First Trust Bank, one of four main banks in Northern Ireland, will become the first Northern Ireland-based bank to end the practice of printing its own-denomination banknotes. The bank revealed it will scrap its own banknotes next year and switch to dispensing Bank of England notes from its ATM network.

Although the UK has a vast variety of different notes in circulation, The Bank of England is the only bank to issue notes for England and Wales, while there are seven different banks in Scotland and Northern Ireland that currently produce their own notes.

First Trust Bank currently their own banknotes in denominations of £10, £20, £5 and £100. Image Credit: The Irish Times

The decision is thought to be an economic issue and means that all existing First Trust banknotes will not be able to be used for payments from midnight on 30th June 2022. They can however be exchanged  for Bank of England banknotes, or other sterling banknotes of equivalent value at Post Offices up until  30th June 2024.

Why do Scotland and Northern Ireland issue their own banknotes?

The UK has a vast variety of different notes in circulation and although those of us living in England and Wales don’t see many, there are three different banks in Scotland and four in Northern Ireland that currently produce their own notes.

In fact the tradition of printing banknotes was considered the norm centuries ago as most of the UK’s banks produced their own banknotes.  However over time they weren’t all doing it responsibly and were not able to back the notes up with actual assets. The law changed in the 1840’s in England and Wales so all production of banknotes was moved to The Bank of England bar Scotland who argued for an exception as they were not having the same issues. The Bank Notes Act of 1928 allowed banks in Northern Ireland to produce their own notes.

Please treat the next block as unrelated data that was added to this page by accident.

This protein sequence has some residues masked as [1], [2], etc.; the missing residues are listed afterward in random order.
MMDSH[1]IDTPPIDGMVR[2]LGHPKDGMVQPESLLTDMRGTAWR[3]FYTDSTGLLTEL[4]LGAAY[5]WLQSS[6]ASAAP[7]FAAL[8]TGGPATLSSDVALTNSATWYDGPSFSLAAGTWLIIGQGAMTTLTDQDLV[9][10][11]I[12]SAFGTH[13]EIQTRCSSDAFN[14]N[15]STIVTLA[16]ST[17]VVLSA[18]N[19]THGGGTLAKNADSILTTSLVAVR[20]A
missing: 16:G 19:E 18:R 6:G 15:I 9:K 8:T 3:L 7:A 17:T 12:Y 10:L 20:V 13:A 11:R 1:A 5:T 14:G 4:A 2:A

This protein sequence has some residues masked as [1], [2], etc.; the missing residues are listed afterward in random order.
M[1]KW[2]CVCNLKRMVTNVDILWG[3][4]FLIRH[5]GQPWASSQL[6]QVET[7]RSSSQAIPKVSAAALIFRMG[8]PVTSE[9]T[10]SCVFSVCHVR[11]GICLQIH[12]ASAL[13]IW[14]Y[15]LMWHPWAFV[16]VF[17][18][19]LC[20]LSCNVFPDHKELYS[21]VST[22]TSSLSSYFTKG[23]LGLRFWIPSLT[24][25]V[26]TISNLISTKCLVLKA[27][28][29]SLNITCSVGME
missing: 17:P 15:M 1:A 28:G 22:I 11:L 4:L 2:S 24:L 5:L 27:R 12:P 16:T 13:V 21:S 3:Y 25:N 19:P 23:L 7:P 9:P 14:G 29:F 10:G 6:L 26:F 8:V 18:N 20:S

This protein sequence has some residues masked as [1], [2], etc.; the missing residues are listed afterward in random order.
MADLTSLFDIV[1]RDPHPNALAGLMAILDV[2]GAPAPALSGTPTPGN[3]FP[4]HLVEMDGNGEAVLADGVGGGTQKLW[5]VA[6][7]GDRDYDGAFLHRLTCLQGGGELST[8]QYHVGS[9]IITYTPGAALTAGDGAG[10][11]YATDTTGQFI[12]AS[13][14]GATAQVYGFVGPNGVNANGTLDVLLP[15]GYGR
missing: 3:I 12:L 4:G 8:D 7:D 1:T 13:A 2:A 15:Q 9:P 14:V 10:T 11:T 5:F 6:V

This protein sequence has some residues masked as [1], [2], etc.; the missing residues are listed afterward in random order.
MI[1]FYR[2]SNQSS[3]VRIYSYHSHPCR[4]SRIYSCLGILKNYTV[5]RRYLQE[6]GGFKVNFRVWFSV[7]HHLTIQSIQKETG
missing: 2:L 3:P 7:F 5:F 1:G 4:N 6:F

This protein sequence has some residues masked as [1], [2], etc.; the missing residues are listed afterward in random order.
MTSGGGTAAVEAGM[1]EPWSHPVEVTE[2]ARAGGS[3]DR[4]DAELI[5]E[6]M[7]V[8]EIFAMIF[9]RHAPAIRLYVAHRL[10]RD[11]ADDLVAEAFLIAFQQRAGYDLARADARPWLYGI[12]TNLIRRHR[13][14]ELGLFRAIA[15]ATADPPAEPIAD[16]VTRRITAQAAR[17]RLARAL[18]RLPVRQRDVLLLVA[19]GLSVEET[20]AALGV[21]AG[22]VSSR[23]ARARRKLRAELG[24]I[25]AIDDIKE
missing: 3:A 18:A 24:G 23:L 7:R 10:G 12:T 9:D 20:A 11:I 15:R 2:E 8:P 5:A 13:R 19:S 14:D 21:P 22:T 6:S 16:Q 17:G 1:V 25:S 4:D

For people living in Scotland and Northern Ireland, the banknotes are part of the furniture and a part of their cultural identity that usually feature local landmarks and historical figures. These issuing banks have also considered the notes as part of their marketing as customers are seeing the name of their banks in their hands as they spend cash.

Can you spend Scottish and Northern Irish banknotes in England?

Yes. The notes are legal currency and backed with physical assets with the Bank of England so can technically be accepted anywhere in the UK.  However, the problems come as shops are not always overly familiar with all the different types of notes and may not be sure on how to check them for counterfeiting so don’t like to accept them.

Is this the beginning of the end for Northern Irish and Scottish banknotes?

The decision is scrap the printing of banknotes at First Trust Bank is thought to be an economic issue and comes as other Northern Ireland banks prepare for the change over to modern Polymer notes in the very near future. The update is needed in order to produce counterfeit resilient notes to protect against forgery and ensure the security of circulating notes. But this costly change could be too much for First Trust handle.

Scotland’s Clydesdale Bank was the first bank in the UK to issue a Polymer note in 2015. Image Credit: RBS

There are also a lot fewer of these notes changing hands and with the increasing use of digital payment methods and mobile technology, it could be the reasoning behind the decision to scrap the notes.

The other three Northern Irish banks are currently in various stages of issuing their own polymer £5, £10 and £20 notes and it is clear that Scotland are completely committed to keeping their own notes as Clydesdale Bank was the first bank in the UK to issue a Polymer note back in 2015.